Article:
## Wednesday, January 16, 2013

### High rated tactics redux

I haven't repeated my tactical problemset with 2000+ rated problems since nov, 22th.
I used to have a succesrate of 100% and a solving time under 40 seconds for every problem by then.
Yesterday I repeated the set with a succesrate of 91%.
But the average solving time has increased to about 100 seconds. Which means that it takes much more time to recall the solution.

This seems to indicate that forgetting is preceded by an increase of recalling time. Or maybe we simply call "forgotten" the state where the recalling time has become unacceptable.

The balance of recalling by move sequence vs. by geometrical pattern (diagram) is changed from 60:40 to 50:50. This might be a weak indication that move sequences are more prone to fading a way in memory than geometrical patterns.

I will train with the set untill the succesrate is 100% and the maximum solving time is below 40 seconds again.

1. Not related, but did you notice the total absence of media coverage for Wijk aan Zee in the Dutch Media?

We have the World Champion and the highest ranking player playing and I haven't heard a thing!

Tomorrow they'll play each other, I wonder if that'll make the news. I'm sure there is some football transfer rumour or speedskating marathon in some obscure village that will be deemed more newsworthy...

Hiddenleaf.

2. In Holland there is no room for chauvinism and we are proud of that.
The main problem is that there is no recent dutch worldchampion. We are still in the aftermath of Euwe's championship. It's time to get a new one. Cor van Wijgerden layed the base for that by creating a method that leads youth to mastership. Who can take matters (masters)to the next level?

3. I would say: forgotten is a problem if the solving speed is "back to normal". A 1600+ rated player did solve 2400 rated CT standard problems just by thinking more than 1h+++ at every problem.
The time, which is needed for "forgetting" is depending on the length, intensity and method of learning. That you can see at Empirical Rabbits blog..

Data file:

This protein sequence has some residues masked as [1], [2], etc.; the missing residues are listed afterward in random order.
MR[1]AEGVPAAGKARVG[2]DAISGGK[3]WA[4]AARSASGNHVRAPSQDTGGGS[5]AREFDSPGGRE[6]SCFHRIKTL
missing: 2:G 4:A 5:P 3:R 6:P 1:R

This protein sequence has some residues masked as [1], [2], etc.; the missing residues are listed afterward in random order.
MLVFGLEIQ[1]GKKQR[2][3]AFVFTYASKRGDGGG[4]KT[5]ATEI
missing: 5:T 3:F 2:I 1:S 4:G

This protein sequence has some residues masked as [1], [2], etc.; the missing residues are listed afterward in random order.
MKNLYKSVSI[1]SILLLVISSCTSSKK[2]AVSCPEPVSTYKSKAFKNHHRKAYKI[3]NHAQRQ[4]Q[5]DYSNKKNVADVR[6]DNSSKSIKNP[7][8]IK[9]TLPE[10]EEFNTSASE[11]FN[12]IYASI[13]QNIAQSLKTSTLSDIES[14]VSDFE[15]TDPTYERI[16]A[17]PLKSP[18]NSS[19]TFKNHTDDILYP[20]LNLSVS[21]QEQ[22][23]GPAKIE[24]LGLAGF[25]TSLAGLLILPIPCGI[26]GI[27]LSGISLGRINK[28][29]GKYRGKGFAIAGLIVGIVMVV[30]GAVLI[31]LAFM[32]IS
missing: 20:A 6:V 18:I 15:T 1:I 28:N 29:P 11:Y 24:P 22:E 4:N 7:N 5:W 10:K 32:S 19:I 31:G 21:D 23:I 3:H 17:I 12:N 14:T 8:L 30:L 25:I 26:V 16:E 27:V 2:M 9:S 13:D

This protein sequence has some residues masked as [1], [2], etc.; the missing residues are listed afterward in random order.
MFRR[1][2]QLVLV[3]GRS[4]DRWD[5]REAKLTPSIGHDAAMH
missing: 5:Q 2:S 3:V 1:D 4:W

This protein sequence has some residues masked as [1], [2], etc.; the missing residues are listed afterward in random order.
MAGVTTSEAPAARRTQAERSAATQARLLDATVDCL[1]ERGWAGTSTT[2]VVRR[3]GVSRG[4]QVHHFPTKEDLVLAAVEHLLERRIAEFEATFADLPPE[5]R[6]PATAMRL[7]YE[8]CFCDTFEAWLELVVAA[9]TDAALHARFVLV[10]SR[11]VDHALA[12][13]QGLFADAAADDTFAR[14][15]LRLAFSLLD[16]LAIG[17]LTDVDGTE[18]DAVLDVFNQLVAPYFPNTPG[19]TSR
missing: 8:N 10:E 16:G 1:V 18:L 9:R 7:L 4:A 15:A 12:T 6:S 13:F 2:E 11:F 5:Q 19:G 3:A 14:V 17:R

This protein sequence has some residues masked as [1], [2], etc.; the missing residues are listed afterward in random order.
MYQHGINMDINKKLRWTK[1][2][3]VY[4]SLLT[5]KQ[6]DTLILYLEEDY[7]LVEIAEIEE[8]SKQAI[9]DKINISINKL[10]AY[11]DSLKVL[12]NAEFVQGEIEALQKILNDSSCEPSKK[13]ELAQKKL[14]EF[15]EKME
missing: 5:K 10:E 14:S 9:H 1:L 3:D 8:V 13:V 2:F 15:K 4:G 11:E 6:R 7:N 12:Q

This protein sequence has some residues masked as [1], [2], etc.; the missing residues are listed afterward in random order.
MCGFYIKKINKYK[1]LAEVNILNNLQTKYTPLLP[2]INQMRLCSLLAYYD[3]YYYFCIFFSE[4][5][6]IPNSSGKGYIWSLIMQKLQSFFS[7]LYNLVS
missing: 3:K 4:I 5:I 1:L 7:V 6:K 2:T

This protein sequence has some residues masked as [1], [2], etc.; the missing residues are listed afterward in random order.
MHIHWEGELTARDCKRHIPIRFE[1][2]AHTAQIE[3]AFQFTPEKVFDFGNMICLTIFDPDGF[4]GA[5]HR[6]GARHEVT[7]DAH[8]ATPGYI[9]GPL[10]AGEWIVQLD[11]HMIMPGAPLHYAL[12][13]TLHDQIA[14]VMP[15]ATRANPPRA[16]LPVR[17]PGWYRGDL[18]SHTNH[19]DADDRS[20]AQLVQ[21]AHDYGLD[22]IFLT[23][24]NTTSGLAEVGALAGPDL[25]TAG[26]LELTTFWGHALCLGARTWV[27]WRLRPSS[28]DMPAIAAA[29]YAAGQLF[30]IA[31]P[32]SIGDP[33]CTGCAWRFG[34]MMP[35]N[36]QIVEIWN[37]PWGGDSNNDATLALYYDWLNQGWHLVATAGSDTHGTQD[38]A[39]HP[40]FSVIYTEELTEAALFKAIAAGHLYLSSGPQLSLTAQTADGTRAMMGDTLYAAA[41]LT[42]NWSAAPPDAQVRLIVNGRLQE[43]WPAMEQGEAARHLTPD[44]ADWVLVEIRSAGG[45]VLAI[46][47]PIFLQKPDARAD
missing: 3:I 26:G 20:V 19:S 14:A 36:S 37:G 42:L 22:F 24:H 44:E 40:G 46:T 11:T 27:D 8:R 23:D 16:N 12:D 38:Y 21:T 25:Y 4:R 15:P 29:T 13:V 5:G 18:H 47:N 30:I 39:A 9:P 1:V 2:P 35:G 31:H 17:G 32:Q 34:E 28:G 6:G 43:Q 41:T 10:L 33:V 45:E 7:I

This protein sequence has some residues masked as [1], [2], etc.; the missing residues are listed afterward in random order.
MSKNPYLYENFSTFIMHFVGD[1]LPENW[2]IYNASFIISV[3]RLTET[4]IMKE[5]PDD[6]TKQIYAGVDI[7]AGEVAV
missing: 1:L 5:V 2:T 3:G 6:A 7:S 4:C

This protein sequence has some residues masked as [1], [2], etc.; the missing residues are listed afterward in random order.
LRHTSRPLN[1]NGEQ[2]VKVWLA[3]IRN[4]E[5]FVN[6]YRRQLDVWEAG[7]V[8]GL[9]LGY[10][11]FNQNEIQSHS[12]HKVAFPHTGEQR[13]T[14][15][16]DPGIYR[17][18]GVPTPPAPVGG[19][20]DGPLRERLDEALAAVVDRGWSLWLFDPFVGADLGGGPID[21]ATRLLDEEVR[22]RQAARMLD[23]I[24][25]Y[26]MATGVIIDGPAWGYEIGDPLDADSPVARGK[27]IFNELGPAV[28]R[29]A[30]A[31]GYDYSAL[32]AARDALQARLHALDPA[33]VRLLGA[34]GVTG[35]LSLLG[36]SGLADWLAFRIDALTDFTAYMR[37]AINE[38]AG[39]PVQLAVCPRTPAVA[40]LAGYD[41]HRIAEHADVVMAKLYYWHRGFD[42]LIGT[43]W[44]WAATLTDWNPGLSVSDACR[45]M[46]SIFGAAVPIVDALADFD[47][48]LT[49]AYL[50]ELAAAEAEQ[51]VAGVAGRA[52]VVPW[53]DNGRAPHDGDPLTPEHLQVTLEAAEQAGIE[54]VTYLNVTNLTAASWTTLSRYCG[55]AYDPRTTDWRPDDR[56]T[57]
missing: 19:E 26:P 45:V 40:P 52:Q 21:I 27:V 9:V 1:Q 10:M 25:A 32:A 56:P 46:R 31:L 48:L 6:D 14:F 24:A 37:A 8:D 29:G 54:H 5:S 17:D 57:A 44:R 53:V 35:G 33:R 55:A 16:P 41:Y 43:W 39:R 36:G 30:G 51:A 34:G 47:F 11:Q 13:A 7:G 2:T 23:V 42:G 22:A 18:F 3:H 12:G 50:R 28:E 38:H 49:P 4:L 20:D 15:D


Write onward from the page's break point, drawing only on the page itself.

I think learned geometrical patterns "should" stay longer than move sequences. We are eye creatures. We can recognise "an animal" at a pictures in a speed, that its possible to calculate that only ~ 5 layers of neurons where used to do so.
A sequence of moves is "abstract" if you dont combine it with something "natuaral" like a physical movement.
Brainscans of Masters did show that masters are using parts of the brain which is usually used to recognise human faces to recognise chess positions. I think here is an important reason why adults "cant" improve. Children have a lot of unused neurons which can be used to do different things. A brain is getting rid of unused neurons by getting adult. Then its "only" possible to "reprogram" neurons which are usually used already in a different way.
This way we "cant" add skill after skill but we can "only" replace one skill by a different one. Not AND but XOR. Something like: Either we see forks OR pins.

I think we cant improve "realy" if we cant create layers of neurons to "analyse" positions. All chess knowledge ( memorised things ) dont help "realy" to get better. The memory has to become "hard wired" - automated - high speed using "new" non-chess-neurons.

If i am right with these bad ideas above then the goal could only be to use the limited set of neurons best. Instead looking for many different rare tactics more common ones like forks...?

4. That doesn't make sense to me. I don't think a grandmaster will have more neurons than we do. If he has not more neurons, your idea suggests that he lacks some skills that we have. I find that a ridiculous idea, to be honest. It's just a matter of effiency, not of brain mass. And if it is a matter of brain mass, we can acquire that too. You can use windows on certain hardware, or you can write a decent operating system. All on the same hardware.

5. http://en.wikipedia.org/wiki/Synaptic_pruning: